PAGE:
The Truth on Online Gene Testing.
A 29-year-old radiology resident at Baylor University Medical Center, Dr. Joshua Clayton sent in a sample of his saliva to 23andMe in hopes of learning more about his ancestry. 23andMe is one genetics testing company out of many where people can send in DNA samples and get quick results for a decent price. However, many physicians are arguing that is may be doing more harm than good. After Dr. Clayton’s results came back ordinary, he sent the same sample of DNA to a separate genetics testing company called Promethease which advertises to do a more in-depth analysis. The results of the analysis came back positive for Lynch syndrome, a genetic disorder that can lead to deadly cancers at an early age. Frightened by this, Dr. Clayton reached out to a company with expertise in medical diagnostics and found that the results from Promethease were actually a false positive. Although he knew false positives were common in these genetic testings, many consumers do not understand how debatable their results may be. In a small study performed by Ambry Genetics, it was found that 40% of the results from these companies were erroneous. These testing companies do state that their results are not intended for medical purposes yet this can be very confusing when the consumer is expecting to have accurate results.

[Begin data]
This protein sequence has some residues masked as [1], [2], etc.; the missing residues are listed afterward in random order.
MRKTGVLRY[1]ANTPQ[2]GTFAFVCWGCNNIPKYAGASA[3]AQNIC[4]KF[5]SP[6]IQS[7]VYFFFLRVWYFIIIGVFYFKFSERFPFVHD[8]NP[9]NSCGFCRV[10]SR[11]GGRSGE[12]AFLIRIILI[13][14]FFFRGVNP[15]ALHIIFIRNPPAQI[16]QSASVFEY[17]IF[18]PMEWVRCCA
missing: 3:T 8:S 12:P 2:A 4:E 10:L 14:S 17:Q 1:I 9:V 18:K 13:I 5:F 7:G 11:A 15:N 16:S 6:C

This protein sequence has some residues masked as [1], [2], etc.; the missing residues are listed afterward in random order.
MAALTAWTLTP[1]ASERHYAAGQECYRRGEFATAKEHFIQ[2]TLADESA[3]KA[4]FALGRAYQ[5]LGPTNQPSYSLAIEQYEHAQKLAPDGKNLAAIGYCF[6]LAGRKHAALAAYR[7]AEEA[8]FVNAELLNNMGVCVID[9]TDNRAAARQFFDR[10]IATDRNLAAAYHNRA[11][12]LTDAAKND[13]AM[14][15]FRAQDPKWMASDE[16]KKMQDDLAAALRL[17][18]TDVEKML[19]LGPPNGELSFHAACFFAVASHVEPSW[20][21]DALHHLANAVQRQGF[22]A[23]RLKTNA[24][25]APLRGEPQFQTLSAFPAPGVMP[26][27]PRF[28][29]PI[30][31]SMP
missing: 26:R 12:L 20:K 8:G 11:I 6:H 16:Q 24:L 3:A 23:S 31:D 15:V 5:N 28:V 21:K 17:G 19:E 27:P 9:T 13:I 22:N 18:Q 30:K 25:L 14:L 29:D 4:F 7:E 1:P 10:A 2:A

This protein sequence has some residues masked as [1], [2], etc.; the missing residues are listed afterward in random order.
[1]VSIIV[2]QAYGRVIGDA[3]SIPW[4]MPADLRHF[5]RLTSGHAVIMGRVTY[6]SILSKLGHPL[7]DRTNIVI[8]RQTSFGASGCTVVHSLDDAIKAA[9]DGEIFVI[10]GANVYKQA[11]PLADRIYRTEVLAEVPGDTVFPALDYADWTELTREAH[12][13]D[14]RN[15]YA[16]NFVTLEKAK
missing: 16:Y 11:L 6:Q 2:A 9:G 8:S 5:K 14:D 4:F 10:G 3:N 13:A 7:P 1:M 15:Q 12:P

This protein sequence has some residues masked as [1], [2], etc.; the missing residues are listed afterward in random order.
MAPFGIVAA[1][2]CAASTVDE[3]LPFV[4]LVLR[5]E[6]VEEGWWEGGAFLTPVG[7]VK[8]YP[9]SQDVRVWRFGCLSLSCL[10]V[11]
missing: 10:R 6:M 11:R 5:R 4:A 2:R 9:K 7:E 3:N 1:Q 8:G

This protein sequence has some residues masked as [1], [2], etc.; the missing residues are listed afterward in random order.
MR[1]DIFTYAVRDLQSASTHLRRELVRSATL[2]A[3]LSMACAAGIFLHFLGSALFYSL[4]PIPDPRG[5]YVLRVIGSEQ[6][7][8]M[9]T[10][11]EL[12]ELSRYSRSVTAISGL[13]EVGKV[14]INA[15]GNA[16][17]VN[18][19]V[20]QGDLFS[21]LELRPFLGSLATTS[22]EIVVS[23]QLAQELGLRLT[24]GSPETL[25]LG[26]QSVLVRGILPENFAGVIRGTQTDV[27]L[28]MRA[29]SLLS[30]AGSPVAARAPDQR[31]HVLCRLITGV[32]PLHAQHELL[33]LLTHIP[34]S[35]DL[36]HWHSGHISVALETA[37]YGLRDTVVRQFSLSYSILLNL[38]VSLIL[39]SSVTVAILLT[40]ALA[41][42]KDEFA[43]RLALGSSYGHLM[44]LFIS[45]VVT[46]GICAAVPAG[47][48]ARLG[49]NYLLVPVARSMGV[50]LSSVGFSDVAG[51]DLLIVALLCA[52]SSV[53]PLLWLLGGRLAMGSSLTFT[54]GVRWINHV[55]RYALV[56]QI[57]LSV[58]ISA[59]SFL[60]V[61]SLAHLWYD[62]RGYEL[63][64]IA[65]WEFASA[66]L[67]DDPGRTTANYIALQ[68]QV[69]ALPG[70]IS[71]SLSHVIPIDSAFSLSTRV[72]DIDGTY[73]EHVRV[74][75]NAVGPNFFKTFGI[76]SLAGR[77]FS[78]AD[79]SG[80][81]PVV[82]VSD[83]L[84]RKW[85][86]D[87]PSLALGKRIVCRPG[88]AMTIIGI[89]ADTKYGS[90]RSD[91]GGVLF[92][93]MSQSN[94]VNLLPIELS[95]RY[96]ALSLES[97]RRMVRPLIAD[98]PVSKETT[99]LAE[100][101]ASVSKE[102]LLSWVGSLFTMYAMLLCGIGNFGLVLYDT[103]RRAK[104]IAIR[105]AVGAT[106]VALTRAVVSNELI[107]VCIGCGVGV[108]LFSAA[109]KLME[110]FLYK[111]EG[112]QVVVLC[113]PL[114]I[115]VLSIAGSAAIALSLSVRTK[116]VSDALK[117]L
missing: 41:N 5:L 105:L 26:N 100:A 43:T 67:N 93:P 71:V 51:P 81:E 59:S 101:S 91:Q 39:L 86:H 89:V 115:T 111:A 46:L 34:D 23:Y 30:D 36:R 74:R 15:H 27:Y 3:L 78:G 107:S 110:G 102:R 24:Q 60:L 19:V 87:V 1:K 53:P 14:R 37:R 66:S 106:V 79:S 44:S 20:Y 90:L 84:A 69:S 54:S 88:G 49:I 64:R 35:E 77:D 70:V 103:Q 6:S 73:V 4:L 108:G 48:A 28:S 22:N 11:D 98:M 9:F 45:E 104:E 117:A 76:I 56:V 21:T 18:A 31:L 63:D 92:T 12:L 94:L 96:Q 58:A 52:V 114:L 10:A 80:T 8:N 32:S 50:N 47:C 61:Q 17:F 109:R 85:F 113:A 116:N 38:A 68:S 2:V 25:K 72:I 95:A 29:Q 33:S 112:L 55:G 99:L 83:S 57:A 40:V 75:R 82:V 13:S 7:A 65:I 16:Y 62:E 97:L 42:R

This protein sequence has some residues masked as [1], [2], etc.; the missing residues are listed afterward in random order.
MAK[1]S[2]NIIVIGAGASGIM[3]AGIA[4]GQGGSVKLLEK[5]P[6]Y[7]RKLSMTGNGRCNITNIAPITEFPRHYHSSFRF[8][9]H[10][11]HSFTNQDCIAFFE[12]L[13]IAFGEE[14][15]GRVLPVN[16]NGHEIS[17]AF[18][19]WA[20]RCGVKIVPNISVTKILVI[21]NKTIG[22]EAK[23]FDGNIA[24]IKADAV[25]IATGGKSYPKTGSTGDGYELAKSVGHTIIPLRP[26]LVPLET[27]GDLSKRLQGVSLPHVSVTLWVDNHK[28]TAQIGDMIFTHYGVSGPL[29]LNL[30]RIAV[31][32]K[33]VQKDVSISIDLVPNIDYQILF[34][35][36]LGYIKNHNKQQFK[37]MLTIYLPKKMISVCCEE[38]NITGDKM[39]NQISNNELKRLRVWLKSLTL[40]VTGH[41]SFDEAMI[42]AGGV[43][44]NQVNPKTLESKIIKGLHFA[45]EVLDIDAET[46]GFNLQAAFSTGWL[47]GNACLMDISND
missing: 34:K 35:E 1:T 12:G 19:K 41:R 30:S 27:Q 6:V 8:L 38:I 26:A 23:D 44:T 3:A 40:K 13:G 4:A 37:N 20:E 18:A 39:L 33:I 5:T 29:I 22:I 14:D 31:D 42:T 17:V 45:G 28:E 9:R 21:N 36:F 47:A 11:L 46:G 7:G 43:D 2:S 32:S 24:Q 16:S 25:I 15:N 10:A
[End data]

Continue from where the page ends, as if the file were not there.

Personally, I do not see the harm in participating in these genetic testing activities, however, one should never rely solely on the validity of the results. If there is a chance a mutation is hereditary than one should be examined by a certified clinical laboratory. Possibly having a genetic disorder is worrisome enough so why take the chance of being misdiagnosed.